One of my early clients when I started doing social media consulting was a lawyer in Phoenix who concentrated on helping businesses work through mergers and acquisitions. We met up when I was in town for a conference.
“Now that I’ve made partner, I need to make it rain,” he told me. “I’d love to get in front of those businesses that have some kind of financing who are just starting to think about selling in the near future.”
The new law partner knew that he wouldn’t get a lot of opportunities to run into these kind of business leaders, since they weren’t the types to go to the monthly Chamber of Commerce mixers. He needed to make good on his once-a-year interactions with these entrepreneurs at industry conferences.
The advice I gave him is the advice I give to anyone who doesn’t want to be just another face at a conference:
Here’s how to use social media to make the most of those networking opportunities:
The speakers at industry conferences are great resources with whom to connect. But if you wait until after a speaker gives her talk, you’ll probably have to wait in a long line to introduce yourself. Since almost every speaker list is made public before a conference, there’s no reason to wait until the conference to connect with these influencers.
Research conference speakers on social media, connect with them on LinkedIn (send a note providing context, of course), and then start posting about those speakers on your channels. Tag them, like them, and promote them to your audiences. Those speakers will notice, and they may even seek you out at the conference. At the very least, they’ll be more likely to recognize your name.
If you’re someone who likes to prepare for conferences by doing some research on the attendees and speakers so you know who to seek out during networking breaks, then this should come naturally to you. The research is an easy task to delegate to a personal assistant, and the posts take only a few minutes to create.
If you want people to remember you after the conference, there are two things you should do while you’re there. (Obviously, this is in addition to introducing yourself to the people you researched and connected with ahead of time.)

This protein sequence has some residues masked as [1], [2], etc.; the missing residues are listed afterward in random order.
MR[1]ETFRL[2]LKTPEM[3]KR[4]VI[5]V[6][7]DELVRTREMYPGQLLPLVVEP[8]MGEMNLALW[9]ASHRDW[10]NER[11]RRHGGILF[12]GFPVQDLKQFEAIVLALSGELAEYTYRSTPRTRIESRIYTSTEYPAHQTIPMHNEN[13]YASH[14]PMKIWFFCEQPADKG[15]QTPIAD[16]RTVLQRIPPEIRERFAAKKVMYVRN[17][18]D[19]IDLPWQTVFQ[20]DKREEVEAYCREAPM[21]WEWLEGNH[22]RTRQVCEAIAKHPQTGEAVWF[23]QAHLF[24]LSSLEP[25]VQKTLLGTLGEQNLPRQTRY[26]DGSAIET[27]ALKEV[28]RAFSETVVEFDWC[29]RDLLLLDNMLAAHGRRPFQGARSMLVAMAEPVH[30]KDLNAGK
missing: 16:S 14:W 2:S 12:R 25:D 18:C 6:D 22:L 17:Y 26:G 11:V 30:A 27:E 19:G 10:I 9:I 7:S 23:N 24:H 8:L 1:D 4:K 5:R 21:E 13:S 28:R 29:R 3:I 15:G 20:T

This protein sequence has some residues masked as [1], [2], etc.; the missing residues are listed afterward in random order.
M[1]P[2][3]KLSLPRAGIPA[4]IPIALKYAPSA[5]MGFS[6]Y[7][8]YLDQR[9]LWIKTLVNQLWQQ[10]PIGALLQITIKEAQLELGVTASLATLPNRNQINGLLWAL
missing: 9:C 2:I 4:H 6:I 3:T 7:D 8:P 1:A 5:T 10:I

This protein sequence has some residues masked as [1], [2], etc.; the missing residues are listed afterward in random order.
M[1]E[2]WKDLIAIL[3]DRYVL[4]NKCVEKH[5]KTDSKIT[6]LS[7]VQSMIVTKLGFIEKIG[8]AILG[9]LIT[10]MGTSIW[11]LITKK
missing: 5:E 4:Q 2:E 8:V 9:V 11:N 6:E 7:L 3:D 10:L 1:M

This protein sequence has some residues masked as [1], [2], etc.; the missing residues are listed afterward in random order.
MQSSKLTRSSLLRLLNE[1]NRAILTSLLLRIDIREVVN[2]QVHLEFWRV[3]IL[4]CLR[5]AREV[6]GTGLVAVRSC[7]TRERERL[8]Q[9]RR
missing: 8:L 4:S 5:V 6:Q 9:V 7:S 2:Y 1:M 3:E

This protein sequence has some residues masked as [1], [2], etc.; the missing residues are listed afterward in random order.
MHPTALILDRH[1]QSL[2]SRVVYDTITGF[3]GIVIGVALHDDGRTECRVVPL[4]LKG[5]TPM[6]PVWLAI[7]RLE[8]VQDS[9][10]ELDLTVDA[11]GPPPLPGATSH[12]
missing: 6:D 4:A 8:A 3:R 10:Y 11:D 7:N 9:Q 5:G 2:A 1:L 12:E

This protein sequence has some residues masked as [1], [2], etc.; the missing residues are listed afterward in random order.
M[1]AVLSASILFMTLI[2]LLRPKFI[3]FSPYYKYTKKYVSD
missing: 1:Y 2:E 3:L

If you meet someone and you have an enjoyable conversation that you think could one day lead to a business relationship, ask them to take a photo with you. It will help you remember who you met and when — let’s face it, a week after a conference it’s hard to distinguishing the people you talked to and what the conversations were — and it will be useful for conference follow-up.
You may be thinking, “Nobody really reads conference Twitter hashtags, except the conference organizers.”
...Except the conference organizers. If you want to make an impression on the conference organizers, who are likely influencers in your industry, show them some love on Twitter. Since conference hashtags are woefully underused, if you tweet three or four times during each session you attend, you’ll likely draw the attention of the conference chair, who is probably also the person in charge of booking speakers for the next year.
Sometimes when we plan out or social media activity, we get obsessed with trying to optimize our activity to get the most number or views or the highest engagement.
But if you’re strategic about it, that one view on social media may be the only one you need.
Before the conference high wears off - during that one-week honeymoon period - be sure to follow-up with all of your new connections. This is a great time to post those photos you took with the people you met, especially on LinkedIn (because of its business-focused nature). Tag them and introduce them to your network, while sharing something about their work that will be relevant and provide value to your audience.
Then, put a note in your calendar to check in on these connections in three months, and six months, and nine months.
Lastly, put a Google News alert on the company’s name, or the individual’s name. If they get good press, you should be the first one sharing their stories and promoting their achievements.
Being active on social media should never replace getting out in the community and meeting the doers in your industry, but it’s an excellent supplement. Used strategically, social media can help you maximize the time and effort you put into growing your network, and will provide you with influence long after the in-person meetings.
How will you make the most of your next conference? Which of these strategies can you see yourself using right away?